It was great to get into the car and arrive at the caravan park at a decent hour with a few kilometres shy of 100km under my feet for the day. My partner set up camp for the second time while I had a heavenly shower. We heated up our veggie pasta and snuggled into our winter clothing in our awning room off the side of our Landcruiser. I unpacked and then repacked my running pack and put all my devices on charge. The night was still relatively early, but we made our way up to our roof top tent.

I didn’t get much sleep as I could hear footsteps outside, and I had left all my charging gear on our table inside our awning room. The footsteps were consistent, and it was probably birds or ducks I realised but it also concerned Maggie and she spent much of the night awake with the occasional bark at the footsteps she too was hearing and no doubt the smells of our new location.

I awoke early with my alarm and pulled on my days run gear. It was freezing outside, and I had a bunch of winter weather gear on. I climbed down from our roof top tent and started heating up some chai tea and porridge. I drank some Spark and then headed out into the dark. It was an easy, out of the caravan park and turn right, direction day. It started to drizzle but there wasn’t much in it. I didn’t bother   with a rain jacket. I found a trail meandering on the outskirts of   town and took this for some time before opening up to a   picturesque country road. After running for over an hour I   questioned whether I was on the right road? I had to have been as   all I had to do was turn right which I did. I got my phone out and checked my maps. I had gone the wrong way. I had taken the right hand turn too early. This was nuts, how had I done this again.

Fortunately, my mistake was the good kind.   Instead of heading out on a direct route that   would take me to the main road towards our   next camp and Robe I had taken a more   scenic route albeit longer. As I was within a   Best Known Time run it didn’t matter. All that   mattered was that a good distance was   covered, that I pushed through the aches and pains that I had a great time and that I discovered new and wonderful things. And that was what I was doing here. My pack was heavy, but it held everything I needed for hours out there on my own and I loved that feeling. I made my way to more dirt roads and then entered the Coorong National Park. It was beautiful here and wild. Growing up visiting the Coorong and melting into the story of Storm Boy as a kid, the Coorong had always held a special and wild place in my heart. I loved being out here.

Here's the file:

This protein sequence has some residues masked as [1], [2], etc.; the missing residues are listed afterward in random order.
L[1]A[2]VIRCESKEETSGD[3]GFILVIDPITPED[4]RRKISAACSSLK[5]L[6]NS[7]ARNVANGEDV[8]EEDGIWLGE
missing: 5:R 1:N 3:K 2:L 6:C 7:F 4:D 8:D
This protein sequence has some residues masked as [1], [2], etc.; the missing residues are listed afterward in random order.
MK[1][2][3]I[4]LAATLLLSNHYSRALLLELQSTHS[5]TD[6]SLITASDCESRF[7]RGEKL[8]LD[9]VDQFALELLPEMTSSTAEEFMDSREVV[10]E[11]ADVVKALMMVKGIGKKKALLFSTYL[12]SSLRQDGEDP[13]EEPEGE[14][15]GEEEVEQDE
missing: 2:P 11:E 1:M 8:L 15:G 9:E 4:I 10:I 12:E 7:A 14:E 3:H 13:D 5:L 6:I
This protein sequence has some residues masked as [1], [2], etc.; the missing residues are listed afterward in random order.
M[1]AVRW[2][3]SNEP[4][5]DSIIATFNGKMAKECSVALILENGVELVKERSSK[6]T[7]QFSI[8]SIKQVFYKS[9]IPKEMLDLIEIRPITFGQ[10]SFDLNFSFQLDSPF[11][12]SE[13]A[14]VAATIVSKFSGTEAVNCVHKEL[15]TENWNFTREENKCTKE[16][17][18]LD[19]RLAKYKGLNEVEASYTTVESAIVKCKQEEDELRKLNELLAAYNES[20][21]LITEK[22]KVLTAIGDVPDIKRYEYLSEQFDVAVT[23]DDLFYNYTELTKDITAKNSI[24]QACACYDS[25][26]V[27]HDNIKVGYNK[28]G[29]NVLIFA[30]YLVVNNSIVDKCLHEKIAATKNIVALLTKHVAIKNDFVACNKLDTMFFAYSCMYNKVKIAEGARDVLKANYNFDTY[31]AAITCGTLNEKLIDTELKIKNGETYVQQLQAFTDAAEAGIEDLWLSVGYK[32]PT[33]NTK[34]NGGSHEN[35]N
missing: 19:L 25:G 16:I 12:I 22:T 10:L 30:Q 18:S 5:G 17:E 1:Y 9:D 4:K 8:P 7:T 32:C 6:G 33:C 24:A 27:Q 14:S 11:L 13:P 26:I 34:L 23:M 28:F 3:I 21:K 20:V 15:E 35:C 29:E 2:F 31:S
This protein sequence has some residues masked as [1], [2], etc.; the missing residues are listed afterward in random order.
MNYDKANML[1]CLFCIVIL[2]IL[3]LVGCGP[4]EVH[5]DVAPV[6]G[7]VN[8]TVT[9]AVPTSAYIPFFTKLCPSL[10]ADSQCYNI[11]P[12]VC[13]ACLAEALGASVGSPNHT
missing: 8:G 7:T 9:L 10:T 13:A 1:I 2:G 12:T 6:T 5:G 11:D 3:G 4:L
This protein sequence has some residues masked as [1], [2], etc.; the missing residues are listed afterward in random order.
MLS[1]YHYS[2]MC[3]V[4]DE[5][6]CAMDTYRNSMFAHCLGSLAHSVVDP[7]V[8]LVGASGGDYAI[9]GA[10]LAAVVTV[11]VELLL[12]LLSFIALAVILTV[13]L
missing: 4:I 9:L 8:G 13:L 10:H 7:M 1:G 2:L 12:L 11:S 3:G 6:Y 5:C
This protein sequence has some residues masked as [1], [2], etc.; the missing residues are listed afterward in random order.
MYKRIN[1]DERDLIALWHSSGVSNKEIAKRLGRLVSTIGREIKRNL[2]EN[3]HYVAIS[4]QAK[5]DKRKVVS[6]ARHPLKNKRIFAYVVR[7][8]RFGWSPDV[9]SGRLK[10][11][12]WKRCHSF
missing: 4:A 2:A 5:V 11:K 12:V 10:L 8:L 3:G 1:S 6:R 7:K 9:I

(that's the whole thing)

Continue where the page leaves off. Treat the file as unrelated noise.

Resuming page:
Google maps had me moving through some more tracks which again I was willing to give a go. I ran along beach bush tracks and past camping areas until I came to a big sign that indicated that I was entering Aboriginal land. Bugger!! My public lands adventure for the moment had come to an end and I back tracked to the bitumen road I had passed a way back and headed towards the main road. Running along the main road is never the most fun part of a run adventure but it is often inevitable and makes all the bush tracks and dirt roads more rewarding. My partner and the kelpies met up with me and we spent the day pegging out sections and dirt roads for me to run along and parts that I would skip due to an over availability of main road and brutal head winds.

My last leg of day 2 was along the Old Coorong Road and deep into the afternoon. It was spectacular. The colours, smells and wildlife of the Coorong were beautiful. It was physically hard going by the end of day two and I started with some strategies of eating a snake at each kilometre for 100 metres and then running to the next   kilometre for the 4 snakes I had. I then peed at   the next kilometre and then put on some tunes   for the next kilometre until I made my way into   our bush camp. Our bush camp had a drop   toilet and that was it and there was no-one else here. It was going to be cold, but this was spectacular.

I washed myself down with a wet cloth and put on some part next day run clothing and part bed clothing and we tucked into our succulent vegetable curry and cold beer. Heaven.

That night I made sure all my charging gear was in the car so that I wouldn’t lay awake wondering about it disappearing. Despite the active outside wildlife Maggie slept well but it was Sanni’s turn to be restless. She moved constantly around the roof top tent and would flop on us with gusto and lick us with puppy enthusiasm. We figured she needed to go pee and Keith carried her out of the roof top tent. Sanni is a “only in my yard and only off the lead” pee and pooper so it would often take us ages to get her to pee when we are away from home. The night before we had walked her around and around our camping area on her lead for her to pee and without much luck. It was little wonder she needed to go out during the night.